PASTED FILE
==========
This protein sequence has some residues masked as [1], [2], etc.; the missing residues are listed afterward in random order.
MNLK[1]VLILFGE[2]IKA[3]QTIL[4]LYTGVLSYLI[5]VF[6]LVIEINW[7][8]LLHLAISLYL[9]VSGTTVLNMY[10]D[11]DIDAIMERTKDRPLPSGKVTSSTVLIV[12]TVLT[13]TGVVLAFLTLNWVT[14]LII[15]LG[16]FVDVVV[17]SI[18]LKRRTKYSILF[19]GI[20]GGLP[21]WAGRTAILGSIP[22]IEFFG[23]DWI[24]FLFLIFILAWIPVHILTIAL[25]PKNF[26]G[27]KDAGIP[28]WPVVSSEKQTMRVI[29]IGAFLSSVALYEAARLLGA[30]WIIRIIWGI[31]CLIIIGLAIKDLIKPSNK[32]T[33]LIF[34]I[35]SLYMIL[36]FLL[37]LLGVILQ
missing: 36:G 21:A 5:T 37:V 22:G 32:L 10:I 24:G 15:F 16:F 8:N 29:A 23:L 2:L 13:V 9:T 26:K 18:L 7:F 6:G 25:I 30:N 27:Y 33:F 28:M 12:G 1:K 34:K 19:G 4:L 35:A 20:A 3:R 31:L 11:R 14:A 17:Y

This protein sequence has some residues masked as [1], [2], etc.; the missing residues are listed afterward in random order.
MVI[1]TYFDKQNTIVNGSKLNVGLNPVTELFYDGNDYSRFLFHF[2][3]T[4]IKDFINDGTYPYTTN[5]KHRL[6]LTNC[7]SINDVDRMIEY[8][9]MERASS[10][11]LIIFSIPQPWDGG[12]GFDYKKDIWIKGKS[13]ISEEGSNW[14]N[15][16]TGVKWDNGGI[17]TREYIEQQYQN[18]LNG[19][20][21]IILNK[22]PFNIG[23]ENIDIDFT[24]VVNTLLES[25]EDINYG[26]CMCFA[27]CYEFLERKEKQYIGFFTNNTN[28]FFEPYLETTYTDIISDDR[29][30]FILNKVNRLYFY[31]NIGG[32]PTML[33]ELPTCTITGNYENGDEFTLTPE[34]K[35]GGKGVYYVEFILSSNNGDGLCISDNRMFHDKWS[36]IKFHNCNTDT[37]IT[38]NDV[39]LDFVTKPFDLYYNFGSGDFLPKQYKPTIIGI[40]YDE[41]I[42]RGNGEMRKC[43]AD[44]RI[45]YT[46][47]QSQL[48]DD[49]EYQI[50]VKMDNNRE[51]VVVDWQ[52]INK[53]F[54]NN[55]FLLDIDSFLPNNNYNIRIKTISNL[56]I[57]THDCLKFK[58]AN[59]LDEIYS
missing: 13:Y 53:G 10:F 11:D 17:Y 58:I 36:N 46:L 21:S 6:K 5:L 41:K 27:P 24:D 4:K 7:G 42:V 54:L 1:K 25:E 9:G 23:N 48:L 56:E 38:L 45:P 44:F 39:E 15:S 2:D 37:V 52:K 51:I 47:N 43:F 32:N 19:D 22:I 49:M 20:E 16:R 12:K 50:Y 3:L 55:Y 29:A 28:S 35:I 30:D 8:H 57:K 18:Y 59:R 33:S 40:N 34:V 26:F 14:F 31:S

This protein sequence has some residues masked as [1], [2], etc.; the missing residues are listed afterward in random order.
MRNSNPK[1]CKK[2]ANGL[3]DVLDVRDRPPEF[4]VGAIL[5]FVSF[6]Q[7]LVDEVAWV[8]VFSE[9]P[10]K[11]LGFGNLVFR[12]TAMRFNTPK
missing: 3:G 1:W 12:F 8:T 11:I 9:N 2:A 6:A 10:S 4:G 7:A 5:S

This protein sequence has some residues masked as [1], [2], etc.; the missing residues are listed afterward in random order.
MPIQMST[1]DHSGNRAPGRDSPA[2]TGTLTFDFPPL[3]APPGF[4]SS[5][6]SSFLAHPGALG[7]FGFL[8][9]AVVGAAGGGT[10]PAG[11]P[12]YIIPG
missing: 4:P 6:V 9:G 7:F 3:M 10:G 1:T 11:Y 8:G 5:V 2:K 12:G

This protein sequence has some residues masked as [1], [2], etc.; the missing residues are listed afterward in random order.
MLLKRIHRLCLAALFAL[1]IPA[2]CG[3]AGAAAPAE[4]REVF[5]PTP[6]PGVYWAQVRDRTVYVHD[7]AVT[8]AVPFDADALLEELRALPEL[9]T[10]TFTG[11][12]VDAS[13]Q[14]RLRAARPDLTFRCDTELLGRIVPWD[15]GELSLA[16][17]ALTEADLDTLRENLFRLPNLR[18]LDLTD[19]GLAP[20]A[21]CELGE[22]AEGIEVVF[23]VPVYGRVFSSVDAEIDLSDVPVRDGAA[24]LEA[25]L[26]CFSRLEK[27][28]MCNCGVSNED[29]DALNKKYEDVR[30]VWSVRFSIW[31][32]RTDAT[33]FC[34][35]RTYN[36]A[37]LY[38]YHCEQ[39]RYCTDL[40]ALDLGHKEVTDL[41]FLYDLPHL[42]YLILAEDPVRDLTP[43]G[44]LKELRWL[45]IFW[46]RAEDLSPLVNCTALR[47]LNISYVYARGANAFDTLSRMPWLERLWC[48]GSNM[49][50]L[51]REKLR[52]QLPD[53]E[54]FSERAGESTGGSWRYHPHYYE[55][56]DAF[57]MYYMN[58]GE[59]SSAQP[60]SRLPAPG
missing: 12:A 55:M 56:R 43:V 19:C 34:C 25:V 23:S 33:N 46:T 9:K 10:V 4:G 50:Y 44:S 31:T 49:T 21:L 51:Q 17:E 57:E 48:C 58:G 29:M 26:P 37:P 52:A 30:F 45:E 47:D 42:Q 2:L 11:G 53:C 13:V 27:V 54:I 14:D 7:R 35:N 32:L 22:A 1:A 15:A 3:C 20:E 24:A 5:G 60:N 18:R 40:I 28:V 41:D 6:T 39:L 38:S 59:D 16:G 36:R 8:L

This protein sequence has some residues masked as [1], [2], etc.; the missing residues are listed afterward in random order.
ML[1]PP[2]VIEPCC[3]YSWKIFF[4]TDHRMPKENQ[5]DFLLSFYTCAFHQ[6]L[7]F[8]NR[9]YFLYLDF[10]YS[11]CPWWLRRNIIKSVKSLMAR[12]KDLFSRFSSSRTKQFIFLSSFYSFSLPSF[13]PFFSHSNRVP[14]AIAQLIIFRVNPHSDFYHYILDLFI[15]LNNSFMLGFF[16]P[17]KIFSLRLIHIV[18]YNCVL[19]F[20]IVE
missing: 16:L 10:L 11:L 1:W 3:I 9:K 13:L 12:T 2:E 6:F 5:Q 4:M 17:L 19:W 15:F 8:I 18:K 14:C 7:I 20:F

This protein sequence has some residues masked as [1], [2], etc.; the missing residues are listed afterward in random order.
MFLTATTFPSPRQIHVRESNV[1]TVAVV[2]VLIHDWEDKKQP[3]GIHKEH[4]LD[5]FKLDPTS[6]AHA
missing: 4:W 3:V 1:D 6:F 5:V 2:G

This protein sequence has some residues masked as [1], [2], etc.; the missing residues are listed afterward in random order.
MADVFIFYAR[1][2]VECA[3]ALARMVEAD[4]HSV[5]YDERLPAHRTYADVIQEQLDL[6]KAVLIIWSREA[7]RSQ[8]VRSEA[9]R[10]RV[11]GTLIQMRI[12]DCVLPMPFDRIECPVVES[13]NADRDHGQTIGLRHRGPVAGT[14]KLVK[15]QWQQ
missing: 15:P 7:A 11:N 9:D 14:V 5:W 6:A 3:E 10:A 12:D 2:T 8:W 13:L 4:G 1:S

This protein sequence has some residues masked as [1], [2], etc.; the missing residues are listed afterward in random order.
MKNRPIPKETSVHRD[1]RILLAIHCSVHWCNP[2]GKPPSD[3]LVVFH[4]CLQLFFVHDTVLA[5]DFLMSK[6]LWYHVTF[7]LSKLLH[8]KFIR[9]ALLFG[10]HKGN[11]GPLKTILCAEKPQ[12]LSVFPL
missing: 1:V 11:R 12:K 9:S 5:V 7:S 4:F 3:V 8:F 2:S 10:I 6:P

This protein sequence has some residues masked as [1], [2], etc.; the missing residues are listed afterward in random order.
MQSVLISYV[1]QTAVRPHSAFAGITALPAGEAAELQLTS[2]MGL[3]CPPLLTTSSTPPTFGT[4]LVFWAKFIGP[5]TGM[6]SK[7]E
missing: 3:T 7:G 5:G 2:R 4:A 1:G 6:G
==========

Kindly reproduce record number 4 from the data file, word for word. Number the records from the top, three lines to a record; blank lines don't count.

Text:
This protein sequence has some residues masked as [1], [2], etc.; the missing residues are listed afterward in random order.
MPIQMST[1]DHSGNRAPGRDSPA[2]TGTLTFDFPPL[3]APPGF[4]SS[5][6]SSFLAHPGALG[7]FGFL[8][9]AVVGAAGGGT[10]PAG[11]P[12]YIIPG
missing: 4:P 6:V 9:G 7:F 3:M 10:G 1:T 11:Y 8:G 5:V 2:K 12:G